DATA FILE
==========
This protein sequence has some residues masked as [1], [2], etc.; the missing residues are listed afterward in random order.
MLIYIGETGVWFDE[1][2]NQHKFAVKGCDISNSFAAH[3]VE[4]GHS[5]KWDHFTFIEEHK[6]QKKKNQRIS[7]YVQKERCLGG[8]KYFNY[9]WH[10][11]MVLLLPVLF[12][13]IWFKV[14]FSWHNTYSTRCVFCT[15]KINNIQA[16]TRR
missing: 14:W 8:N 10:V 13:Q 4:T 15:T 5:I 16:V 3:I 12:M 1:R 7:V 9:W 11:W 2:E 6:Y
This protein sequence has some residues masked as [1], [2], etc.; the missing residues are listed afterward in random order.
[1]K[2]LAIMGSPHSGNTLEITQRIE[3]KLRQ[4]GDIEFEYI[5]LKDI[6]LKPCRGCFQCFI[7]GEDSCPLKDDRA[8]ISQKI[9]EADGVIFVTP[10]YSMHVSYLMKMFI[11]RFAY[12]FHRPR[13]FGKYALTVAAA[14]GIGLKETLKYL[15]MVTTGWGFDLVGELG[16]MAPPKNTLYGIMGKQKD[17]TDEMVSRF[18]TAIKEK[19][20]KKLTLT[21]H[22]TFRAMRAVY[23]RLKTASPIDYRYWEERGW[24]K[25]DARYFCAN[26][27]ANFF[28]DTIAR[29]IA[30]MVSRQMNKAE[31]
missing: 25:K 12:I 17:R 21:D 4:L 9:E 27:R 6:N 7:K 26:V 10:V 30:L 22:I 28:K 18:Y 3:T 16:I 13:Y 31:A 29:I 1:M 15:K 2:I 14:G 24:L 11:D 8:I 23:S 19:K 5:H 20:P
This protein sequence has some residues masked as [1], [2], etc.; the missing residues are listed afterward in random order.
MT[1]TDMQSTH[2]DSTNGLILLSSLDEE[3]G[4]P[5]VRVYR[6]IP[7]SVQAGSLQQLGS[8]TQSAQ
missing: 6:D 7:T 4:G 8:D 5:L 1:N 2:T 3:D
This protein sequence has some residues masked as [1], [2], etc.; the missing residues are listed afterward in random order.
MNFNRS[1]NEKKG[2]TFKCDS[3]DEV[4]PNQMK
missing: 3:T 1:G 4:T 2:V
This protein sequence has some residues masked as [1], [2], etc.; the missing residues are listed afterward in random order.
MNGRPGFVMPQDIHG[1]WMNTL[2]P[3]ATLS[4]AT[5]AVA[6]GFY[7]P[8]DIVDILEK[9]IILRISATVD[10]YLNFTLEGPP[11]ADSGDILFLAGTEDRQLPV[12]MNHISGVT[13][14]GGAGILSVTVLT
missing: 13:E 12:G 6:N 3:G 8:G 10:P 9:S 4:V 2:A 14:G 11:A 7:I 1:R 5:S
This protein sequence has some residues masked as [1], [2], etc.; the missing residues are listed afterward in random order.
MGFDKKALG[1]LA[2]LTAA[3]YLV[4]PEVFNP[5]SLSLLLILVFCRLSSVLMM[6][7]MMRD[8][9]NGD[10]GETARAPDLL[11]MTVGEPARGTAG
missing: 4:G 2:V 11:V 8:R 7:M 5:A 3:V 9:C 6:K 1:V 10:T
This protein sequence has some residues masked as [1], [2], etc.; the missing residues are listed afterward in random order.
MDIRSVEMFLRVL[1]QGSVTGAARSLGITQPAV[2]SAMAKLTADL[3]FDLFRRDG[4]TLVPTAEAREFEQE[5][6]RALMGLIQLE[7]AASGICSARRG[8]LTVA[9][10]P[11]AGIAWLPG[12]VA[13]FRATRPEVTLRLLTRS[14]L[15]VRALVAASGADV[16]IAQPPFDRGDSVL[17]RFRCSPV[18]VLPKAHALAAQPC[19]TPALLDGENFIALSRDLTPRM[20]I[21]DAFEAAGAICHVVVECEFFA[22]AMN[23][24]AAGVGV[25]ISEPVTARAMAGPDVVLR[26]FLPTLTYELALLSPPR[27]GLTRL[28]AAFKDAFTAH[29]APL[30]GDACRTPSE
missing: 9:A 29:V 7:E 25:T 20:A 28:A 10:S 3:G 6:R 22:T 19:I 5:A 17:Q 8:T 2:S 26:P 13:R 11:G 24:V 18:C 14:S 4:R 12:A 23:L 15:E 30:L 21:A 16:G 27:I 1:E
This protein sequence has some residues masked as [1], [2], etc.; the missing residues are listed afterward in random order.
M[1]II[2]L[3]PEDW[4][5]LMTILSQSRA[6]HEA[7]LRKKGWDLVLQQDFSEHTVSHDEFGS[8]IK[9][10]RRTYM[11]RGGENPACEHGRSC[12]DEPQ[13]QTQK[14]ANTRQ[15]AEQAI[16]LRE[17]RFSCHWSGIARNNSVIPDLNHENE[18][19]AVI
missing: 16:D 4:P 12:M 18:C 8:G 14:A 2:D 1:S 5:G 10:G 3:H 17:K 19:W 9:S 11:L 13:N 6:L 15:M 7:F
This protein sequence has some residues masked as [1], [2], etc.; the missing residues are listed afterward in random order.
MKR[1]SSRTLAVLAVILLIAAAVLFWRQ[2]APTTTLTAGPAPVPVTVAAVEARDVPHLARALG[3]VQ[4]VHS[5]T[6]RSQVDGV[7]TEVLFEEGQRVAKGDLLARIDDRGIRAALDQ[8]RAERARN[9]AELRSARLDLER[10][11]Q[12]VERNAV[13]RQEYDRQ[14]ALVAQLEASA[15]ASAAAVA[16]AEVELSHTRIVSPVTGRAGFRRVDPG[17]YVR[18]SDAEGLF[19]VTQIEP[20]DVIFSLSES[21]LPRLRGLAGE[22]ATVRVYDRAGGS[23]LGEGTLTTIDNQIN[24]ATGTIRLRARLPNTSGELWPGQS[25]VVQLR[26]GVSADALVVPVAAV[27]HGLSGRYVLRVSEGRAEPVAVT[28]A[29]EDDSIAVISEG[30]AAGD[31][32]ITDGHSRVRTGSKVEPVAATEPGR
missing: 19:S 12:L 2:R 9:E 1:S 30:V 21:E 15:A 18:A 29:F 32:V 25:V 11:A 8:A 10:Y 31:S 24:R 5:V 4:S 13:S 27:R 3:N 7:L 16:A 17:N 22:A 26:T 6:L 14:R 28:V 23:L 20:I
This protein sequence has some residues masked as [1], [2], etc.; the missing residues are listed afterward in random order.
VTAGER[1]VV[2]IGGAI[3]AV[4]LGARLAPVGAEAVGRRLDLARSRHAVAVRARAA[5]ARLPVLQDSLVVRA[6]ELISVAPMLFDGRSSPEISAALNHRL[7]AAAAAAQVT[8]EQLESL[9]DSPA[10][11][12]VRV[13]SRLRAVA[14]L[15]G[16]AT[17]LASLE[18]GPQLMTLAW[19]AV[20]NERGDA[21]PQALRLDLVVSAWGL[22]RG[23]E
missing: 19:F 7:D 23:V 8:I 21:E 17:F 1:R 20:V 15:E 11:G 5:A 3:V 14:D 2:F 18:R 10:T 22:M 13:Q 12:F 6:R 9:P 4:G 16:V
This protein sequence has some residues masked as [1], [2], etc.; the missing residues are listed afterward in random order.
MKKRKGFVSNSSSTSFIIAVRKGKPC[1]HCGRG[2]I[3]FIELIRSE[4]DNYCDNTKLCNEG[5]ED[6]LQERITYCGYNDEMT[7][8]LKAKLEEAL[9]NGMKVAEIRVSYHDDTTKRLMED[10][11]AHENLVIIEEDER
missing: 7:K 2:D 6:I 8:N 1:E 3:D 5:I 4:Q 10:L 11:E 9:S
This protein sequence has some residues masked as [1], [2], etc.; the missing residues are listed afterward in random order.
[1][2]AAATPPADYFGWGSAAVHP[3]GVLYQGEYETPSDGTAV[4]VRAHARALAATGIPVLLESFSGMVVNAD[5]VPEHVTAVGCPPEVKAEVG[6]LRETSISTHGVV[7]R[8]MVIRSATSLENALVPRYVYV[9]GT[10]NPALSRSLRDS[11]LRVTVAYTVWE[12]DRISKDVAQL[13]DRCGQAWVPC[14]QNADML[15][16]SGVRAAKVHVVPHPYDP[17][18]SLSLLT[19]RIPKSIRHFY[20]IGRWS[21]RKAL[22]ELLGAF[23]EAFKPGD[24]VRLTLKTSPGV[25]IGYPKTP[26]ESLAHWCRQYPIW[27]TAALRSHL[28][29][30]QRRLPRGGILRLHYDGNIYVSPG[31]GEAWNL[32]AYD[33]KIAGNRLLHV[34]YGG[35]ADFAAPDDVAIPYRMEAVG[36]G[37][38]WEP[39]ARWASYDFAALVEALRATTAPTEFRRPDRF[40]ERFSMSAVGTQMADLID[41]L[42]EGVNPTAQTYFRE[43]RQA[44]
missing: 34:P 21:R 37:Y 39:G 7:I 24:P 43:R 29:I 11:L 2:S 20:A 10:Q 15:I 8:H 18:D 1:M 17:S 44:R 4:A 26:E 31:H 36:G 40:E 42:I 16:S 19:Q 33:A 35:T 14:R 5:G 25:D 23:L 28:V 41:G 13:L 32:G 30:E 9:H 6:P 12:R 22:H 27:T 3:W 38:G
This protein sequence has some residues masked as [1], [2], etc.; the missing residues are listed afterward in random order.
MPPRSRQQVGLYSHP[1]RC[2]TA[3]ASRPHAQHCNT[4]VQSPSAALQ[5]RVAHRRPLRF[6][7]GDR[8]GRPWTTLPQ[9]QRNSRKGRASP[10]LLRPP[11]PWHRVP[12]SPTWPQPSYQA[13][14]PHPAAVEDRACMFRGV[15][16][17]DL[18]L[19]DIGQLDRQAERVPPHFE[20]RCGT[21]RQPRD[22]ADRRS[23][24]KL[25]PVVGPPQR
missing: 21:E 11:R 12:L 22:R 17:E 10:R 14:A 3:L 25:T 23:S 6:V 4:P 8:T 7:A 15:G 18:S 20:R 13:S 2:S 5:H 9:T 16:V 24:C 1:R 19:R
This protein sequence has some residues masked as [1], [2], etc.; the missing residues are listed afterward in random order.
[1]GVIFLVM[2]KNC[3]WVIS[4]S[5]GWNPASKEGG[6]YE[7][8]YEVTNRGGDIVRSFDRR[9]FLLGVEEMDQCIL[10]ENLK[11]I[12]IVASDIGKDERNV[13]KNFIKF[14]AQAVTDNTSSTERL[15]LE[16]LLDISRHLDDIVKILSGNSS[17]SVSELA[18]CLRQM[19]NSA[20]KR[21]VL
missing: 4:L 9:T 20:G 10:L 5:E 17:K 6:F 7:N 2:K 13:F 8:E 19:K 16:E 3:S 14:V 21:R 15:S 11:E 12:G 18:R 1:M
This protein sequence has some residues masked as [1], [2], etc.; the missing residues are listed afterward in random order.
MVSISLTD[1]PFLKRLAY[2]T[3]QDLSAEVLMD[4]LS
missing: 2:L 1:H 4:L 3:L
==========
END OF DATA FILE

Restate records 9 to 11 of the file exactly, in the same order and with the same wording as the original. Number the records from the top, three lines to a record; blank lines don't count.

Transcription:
This protein sequence has some residues masked as [1], [2], etc.; the missing residues are listed afterward in random order.
MKR[1]SSRTLAVLAVILLIAAAVLFWRQ[2]APTTTLTAGPAPVPVTVAAVEARDVPHLARALG[3]VQ[4]VHS[5]T[6]RSQVDGV[7]TEVLFEEGQRVAKGDLLARIDDRGIRAALDQ[8]RAERARN[9]AELRSARLDLER[10][11]Q[12]VERNAV[13]RQEYDRQ[14]ALVAQLEASA[15]ASAAAVA[16]AEVELSHTRIVSPVTGRAGFRRVDPG[17]YVR[18]SDAEGLF[19]VTQIEP[20]DVIFSLSES[21]LPRLRGLAGE[22]ATVRVYDRAGGS[23]LGEGTLTTIDNQIN[24]ATGTIRLRARLPNTSGELWPGQS[25]VVQLR[26]GVSADALVVPVAAV[27]HGLSGRYVLRVSEGRAEPVAVT[28]A[29]EDDSIAVISEG[30]AAGD[31][32]ITDGHSRVRTGSKVEPVAATEPGR
missing: 19:S 12:L 2:R 9:E 1:S 30:V 21:E 15:A 18:A 29:F 32:V 25:V 11:A 8:A 10:Y 31:S 24:R 5:V 4:S 13:S 27:R 3:N 7:L 16:A 17:N 22:A 26:T 6:L 14:R 28:V 23:L 20:I
This protein sequence has some residues masked as [1], [2], etc.; the missing residues are listed afterward in random order.
VTAGER[1]VV[2]IGGAI[3]AV[4]LGARLAPVGAEAVGRRLDLARSRHAVAVRARAA[5]ARLPVLQDSLVVRA[6]ELISVAPMLFDGRSSPEISAALNHRL[7]AAAAAAQVT[8]EQLESL[9]DSPA[10][11][12]VRV[13]SRLRAVA[14]L[15]G[16]AT[17]LASLE[18]GPQLMTLAW[19]AV[20]NERGDA[21]PQALRLDLVVSAWGL[22]RG[23]E
missing: 19:F 7:D 23:V 8:I 21:E 17:F 1:R 20:V 15:E 11:G 5:A 3:V 14:D 2:F 18:R 10:T 22:M 13:Q 12:F 6:R 9:P 4:G 16:V
This protein sequence has some residues masked as [1], [2], etc.; the missing residues are listed afterward in random order.
MKKRKGFVSNSSSTSFIIAVRKGKPC[1]HCGRG[2]I[3]FIELIRSE[4]DNYCDNTKLCNEG[5]ED[6]LQERITYCGYNDEMT[7][8]LKAKLEEAL[9]NGMKVAEIRVSYHDDTTKRLMED[10][11]AHENLVIIEEDER
missing: 7:K 2:D 6:I 8:N 1:E 3:D 5:I 4:Q 10:L 11:E 9:S